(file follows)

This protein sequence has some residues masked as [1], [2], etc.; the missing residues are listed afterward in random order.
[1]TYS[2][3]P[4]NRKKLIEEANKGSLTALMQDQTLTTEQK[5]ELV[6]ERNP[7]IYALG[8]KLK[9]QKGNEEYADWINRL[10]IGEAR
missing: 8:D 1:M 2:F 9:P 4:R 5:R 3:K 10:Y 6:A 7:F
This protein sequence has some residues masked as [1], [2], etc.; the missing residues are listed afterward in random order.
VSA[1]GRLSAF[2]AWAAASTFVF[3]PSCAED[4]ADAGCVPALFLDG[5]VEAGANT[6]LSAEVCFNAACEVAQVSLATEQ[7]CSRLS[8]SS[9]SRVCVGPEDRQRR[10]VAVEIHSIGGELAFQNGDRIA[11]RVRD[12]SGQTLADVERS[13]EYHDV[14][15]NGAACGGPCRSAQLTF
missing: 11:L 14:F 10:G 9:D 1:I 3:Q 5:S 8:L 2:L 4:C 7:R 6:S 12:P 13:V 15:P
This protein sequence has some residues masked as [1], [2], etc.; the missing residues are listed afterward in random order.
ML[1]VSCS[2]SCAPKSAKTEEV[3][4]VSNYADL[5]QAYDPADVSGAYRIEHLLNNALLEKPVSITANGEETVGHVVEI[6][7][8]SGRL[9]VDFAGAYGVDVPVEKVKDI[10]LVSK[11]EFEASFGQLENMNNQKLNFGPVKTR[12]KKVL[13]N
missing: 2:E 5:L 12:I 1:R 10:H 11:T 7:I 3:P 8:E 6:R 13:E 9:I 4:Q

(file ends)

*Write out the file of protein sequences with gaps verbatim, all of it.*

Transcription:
This protein sequence has some residues masked as [1], [2], etc.; the missing residues are listed afterward in random order.
[1]TYS[2][3]P[4]NRKKLIEEANKGSLTALMQDQTLTTEQK[5]ELV[6]ERNP[7]IYALG[8]KLK[9]QKGNEEYADWINRL[10]IGEAR
missing: 8:D 1:M 2:F 9:P 4:R 5:R 3:K 10:Y 6:A 7:F
This protein sequence has some residues masked as [1], [2], etc.; the missing residues are listed afterward in random order.
VSA[1]GRLSAF[2]AWAAASTFVF[3]PSCAED[4]ADAGCVPALFLDG[5]VEAGANT[6]LSAEVCFNAACEVAQVSLATEQ[7]CSRLS[8]SS[9]SRVCVGPEDRQRR[10]VAVEIHSIGGELAFQNGDRIA[11]RVRD[12]SGQTLADVERS[13]EYHDV[14][15]NGAACGGPCRSAQLTF
missing: 11:L 14:F 10:G 9:D 1:I 3:Q 5:S 8:L 2:L 4:C 7:R 6:S 12:P 13:V 15:P
This protein sequence has some residues masked as [1], [2], etc.; the missing residues are listed afterward in random order.
ML[1]VSCS[2]SCAPKSAKTEEV[3][4]VSNYADL[5]QAYDPADVSGAYRIEHLLNNALLEKPVSITANGEETVGHVVEI[6][7][8]SGRL[9]VDFAGAYGVDVPVEKVKDI[10]LVSK[11]EFEASFGQLENMNNQKLNFGPVKTR[12]KKVL[13]N
missing: 2:E 5:L 12:I 1:R 10:H 11:T 7:I 3:P 8:E 6:R 13:E 9:I 4:Q